Thursday, January 1, 2009


v. "To saffron" is now rare usage but was once used to denote the color yellow applied to something or to dye with saffron, in a figurative sense. • "And in Latyn I speke a wordes fewe, To saffron with my predicacion." (i.e., he will season his public utterings with Latin) The Pardoner's Tale by Geoffrey Chaucer. • "In the saffroned bridesails scenting all the seas" which is the last line of the poem 'The Second Voyage' by Rudyard Kipling, from the collection The Five Nations.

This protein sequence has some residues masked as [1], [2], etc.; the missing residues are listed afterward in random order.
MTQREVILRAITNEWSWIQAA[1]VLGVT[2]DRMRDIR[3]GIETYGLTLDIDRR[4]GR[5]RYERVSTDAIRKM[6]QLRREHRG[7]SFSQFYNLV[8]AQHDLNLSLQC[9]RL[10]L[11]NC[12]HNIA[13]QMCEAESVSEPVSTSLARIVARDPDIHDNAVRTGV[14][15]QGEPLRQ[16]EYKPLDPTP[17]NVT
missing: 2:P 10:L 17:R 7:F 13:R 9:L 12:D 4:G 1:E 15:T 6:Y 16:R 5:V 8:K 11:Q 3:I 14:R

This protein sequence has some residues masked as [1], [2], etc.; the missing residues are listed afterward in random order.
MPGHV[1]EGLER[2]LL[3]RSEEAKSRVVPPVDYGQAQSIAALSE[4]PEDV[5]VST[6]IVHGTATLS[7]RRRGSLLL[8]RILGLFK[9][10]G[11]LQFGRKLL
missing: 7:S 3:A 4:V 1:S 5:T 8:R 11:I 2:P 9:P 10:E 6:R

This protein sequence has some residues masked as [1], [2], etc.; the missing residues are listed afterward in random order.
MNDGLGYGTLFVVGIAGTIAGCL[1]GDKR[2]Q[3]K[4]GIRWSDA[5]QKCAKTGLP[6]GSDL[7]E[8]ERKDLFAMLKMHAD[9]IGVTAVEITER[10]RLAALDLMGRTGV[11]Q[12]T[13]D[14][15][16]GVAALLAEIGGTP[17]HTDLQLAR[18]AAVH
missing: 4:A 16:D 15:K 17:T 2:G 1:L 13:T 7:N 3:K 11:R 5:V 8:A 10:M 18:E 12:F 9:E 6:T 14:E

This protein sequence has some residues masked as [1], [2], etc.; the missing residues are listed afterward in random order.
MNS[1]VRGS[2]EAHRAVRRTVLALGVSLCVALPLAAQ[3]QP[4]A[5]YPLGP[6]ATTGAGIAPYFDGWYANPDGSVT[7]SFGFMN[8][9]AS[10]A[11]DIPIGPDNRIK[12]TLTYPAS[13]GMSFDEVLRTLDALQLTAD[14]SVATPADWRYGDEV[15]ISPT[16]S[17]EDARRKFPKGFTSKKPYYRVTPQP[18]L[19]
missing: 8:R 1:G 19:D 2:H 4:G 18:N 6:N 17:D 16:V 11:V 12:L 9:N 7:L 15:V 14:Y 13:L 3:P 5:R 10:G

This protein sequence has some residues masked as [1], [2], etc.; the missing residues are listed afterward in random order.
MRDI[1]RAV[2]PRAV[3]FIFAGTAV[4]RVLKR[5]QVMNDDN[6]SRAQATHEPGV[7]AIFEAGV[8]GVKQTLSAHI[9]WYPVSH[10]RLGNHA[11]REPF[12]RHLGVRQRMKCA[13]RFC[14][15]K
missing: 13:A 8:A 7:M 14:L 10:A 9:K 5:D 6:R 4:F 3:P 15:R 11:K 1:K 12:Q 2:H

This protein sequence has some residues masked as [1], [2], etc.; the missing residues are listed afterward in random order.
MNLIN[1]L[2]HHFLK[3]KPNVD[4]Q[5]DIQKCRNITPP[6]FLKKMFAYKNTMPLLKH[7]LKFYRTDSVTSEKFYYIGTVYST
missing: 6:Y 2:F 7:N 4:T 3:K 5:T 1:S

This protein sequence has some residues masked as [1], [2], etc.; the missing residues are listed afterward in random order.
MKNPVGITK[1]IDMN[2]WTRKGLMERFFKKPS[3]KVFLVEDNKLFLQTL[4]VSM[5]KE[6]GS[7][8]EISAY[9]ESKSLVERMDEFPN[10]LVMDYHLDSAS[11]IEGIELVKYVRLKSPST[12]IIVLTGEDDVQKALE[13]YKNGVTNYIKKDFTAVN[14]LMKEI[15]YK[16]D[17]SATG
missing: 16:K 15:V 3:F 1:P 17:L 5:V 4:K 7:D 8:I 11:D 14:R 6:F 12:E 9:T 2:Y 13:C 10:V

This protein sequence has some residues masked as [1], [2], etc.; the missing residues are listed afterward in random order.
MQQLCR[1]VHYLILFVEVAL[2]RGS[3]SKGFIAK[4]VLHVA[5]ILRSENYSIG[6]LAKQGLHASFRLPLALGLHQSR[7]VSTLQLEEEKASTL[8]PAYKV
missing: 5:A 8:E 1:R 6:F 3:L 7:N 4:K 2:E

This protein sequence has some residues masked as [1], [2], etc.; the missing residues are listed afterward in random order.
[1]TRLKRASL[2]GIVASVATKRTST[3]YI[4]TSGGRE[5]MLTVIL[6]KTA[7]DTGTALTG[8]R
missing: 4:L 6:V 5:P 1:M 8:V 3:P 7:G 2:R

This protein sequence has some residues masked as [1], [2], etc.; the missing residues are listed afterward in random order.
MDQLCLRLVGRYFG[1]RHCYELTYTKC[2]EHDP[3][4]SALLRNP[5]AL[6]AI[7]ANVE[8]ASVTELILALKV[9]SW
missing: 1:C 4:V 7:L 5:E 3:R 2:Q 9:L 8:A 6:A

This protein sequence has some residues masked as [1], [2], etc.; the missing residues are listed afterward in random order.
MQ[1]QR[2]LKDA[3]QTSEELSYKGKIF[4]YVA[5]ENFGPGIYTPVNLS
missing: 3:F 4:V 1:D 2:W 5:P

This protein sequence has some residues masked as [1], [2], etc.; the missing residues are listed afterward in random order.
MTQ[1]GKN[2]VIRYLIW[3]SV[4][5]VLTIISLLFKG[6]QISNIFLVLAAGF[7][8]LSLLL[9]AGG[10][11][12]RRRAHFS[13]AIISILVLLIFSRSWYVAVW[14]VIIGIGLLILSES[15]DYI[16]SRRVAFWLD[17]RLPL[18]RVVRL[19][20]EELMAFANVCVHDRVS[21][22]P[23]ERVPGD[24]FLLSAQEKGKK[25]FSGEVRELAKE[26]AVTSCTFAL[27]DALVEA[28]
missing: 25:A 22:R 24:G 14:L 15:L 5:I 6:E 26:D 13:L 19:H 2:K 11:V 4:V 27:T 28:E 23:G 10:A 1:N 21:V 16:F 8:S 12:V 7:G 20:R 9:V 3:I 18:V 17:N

This definition is adapted from a footnote in The Poison Tree: Selected Writings of Rumphius on the Natural History of the Indies, edited and translated by E. M. Beekman. From here it's not so far to the imagined dictionary, the extended words and their definitions, that Sid Gershgoren has gathered.

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